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Community updates: Thursday, Nov. 19

City of Grand Rapids launches small business grant program, announces temporary service adjustments; Kent County awards violence prevention grants to local nonprofits; Grand Rapids Public Museum makes Collections images public domain; and more.
Man walking dog at Reeds Lake Trail in East Grand Rapids.

Man walking dog at Reeds Lake Trail in East Grand Rapids. /Experience Grand Rapids

City of Grand Rapids launches small business grant program, announces temporary service adjustments

The City of Grand Rapids has launched a new grant program for small businesses negatively impacted by the pandemic, it announced Tuesday. Eligible businesses qualify for up to $5,000 each.

The program’s grants will support for-profit businesses meeting the city’s criteria. Among them are having a physical location, 25 or fewer employees, a location within its “General Target Area,” and others listed on its website.

Announcement of the grant program comes as many businesses continue adjusting to statewide pandemic-related restrictions on their operations. A new emergency order issued by the Michigan Department of Health and Human Services (MDHHS) on Nov. 15 has re-expanded these to include shutdowns for indoor restaurant dining, theaters, office work unable to be done from home, and more. Such restrictions currently run through Dec. 8.

Funding for the grant program comes through $1 million in federal support from the U.S. Department of Housing and Urban Development. The program's application and full details are available on the city’s website.

The City of Grand Rapids also announced Tuesday that it’s adjusting many of its services to align with the MDHHS’ latest order.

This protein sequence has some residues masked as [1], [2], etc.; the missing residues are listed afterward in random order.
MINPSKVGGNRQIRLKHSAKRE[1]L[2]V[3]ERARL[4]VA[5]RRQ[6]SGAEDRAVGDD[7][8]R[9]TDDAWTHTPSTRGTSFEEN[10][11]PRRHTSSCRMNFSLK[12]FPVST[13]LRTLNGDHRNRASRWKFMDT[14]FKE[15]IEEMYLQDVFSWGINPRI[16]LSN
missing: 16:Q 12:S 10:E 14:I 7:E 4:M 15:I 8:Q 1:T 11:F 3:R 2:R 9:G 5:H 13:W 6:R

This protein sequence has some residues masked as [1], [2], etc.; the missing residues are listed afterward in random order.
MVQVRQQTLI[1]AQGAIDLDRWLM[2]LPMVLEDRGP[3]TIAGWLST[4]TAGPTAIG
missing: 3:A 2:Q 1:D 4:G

Through Dec. 8, most city buildings will be closed to walk-in traffic. Exceptions include the city’s Customer Service Center at City Hall and its yard waste drop-off site.

We have a responsibility to our residents and our employees. That’s why we are altering how we deliver services during this three-week period,” City Manager Mark Washington said. “It’s important we all do what we can to reduce the spread of this latest COVID-19 spike and maintain the critical services our community depends on.”

The Grand Rapids area’s COVID-19 case growth and test positivity rate have continued to climb over the last week. On Thursday, the Kent County Health Department reported a weekly average of 682 new cases per day for all of Kent County, with around 16.2 percent of all tests coming back positive.

A full list of adjustments to Grand Rapids city services are available on the city’s website.


Kent County announces violence prevention grants for seven local nonprofits

Kent County announced its own grant program news this week, sharing on Wednesday its list of awardees for its first round of community violence prevention funding.

Seven local nonprofits received grants ranging from $15,000 to $150,000, as part of the county’s Community Violence Prevention Grant Program. Heart of West Michigan United Way (HWMUW) partners with Kent County to administer the funds.